Andy Murray had to endure jeers from the French crowd as he failed to bounce back from his poor Australian Open by losing to Benoit Paire in the first round at the Open Sud de France. In his first match since losing to Tomas Etcheverry in Melbourne, the three-time Grand Slam champion took the first set but then let things slip, eventually being beaten 2-6 7-6 6-3.
Murray had the perfect start on the Court Patrice Dominguez, opening up with a solid service game before breaking in dramatic fashion. Three times Paire failed to take game point on his own serve, but when the Scot forced advantage, Paire had a fault overturned by Hawkeye – and when Murray complained to the umpire the Montpellier crowd roundly booed him.
The 36-year-old responded by taking the game, though, and then rapidly held again to take early control at 3-0. Paire’s trademark drop shot helped him get on the board in the next game, but he was clearly rattled as he regularly gestured to the umpire between points.
Murray continued to look at ease on his own serve as his opponent’s frustration grew, and a second ace took him within a game of the opening set. Paire, whose last tour win came in Washington in 2022, then handed the ex-world No.1 two set-points by netting with an open court gaping and duly served a double fault to finish matters.
Murray went into the clash having won all of his previous three matches with Paire, but as a fourth straight defeat looked inevitable, the Frenchman came out aggressively in the opening game of the next set and forced his first break point. He couldn’t take it and failed to convert a second chance before finally fashioning a third opportunity and executing a crisp volley.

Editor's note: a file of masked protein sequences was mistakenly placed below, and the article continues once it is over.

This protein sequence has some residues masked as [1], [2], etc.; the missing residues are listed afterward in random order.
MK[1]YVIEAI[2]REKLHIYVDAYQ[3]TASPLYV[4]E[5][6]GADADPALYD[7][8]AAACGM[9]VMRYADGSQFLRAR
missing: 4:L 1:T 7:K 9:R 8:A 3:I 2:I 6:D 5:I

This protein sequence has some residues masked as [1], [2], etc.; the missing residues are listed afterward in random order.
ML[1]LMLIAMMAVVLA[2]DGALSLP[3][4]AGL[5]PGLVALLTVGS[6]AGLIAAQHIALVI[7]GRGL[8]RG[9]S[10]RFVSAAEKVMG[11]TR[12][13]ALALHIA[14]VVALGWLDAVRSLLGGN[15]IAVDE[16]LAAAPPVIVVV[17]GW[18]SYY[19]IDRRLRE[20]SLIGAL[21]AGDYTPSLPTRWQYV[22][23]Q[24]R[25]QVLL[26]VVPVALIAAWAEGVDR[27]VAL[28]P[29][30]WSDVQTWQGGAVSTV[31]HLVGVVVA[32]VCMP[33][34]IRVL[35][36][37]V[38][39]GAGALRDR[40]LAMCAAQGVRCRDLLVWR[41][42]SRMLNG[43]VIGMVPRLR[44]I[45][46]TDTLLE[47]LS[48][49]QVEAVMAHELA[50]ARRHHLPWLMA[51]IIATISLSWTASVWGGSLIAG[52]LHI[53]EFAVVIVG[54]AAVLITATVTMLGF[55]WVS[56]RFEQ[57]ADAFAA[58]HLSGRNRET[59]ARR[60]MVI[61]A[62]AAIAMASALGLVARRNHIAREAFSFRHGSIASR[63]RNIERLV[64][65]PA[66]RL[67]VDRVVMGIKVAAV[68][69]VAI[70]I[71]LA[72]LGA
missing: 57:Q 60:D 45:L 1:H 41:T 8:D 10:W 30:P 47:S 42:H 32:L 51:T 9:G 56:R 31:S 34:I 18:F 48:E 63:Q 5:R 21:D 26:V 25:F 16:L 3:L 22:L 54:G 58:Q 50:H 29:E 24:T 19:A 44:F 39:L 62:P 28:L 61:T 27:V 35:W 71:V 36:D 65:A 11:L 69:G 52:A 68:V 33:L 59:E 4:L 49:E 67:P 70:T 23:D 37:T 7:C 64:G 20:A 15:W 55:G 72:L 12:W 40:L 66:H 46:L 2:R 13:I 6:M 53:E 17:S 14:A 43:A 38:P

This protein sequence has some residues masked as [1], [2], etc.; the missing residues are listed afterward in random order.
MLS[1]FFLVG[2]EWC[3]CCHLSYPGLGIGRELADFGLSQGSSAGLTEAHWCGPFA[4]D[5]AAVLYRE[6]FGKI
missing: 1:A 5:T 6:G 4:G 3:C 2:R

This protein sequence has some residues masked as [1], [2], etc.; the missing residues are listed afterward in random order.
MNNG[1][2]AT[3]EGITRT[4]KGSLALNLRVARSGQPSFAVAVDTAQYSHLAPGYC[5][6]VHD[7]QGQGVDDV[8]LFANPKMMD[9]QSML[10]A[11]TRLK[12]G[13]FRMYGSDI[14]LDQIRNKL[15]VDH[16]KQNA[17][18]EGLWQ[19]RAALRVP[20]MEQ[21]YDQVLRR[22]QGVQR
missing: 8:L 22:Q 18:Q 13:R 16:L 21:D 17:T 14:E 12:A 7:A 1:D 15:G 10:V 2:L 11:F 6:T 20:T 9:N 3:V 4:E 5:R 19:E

Suddenly, Paire had his tail up and two aces helped him take the next game to love. And now it was Murray looking flustered, slicing a backhand wide before regaining his composure and avoiding a double break.
But just when the home favourite looked odds-on to level that match at 4-3 up, the inconsistent play that has so often plagued his career was apparent again. An error-strewn service game saw him gift Murray a 0-40 lead before a double fault restored parity in the second-set.
Murray then survived a nervy moment on serve when at 30-30, Paire’s skilful lob was narrowly long, and the fifth seed held. It forced Paire to serve to stay in the match and he too held firm before the pair exchanged further service games to force a tie-break.
As the crowd noise ramped up, Paire stormed into a 5-1 lead following a sublime backhand pass and then fashioned two set points at 6-4. He couldn’t take the first one, but a cross-court forehand levelled the match.
And in the decider, Murray soon found himself staring down the barrel. At 1-0 down and facing three break points, he saved two of them before a loose forehand put Paire firmly in the driving seat.
The pendulum swung again though as Murray broke to love but at 2-2, blew a further three break points. And then as the Scot served to try and get back to 4-4, the seemingly decisive moment came.
At 40-30 up, a misjudged leave gave Paire an opening and he won the next two points to give himself a chance to serve for the match. An ace brought up three match points but with Murray seemingly dead and buried, he dug deep to force deuce. Another chance came and went for Paire but at the fifth time of asking, Murray netted a return and an elated Paire was able to celebrate a long-awaited win.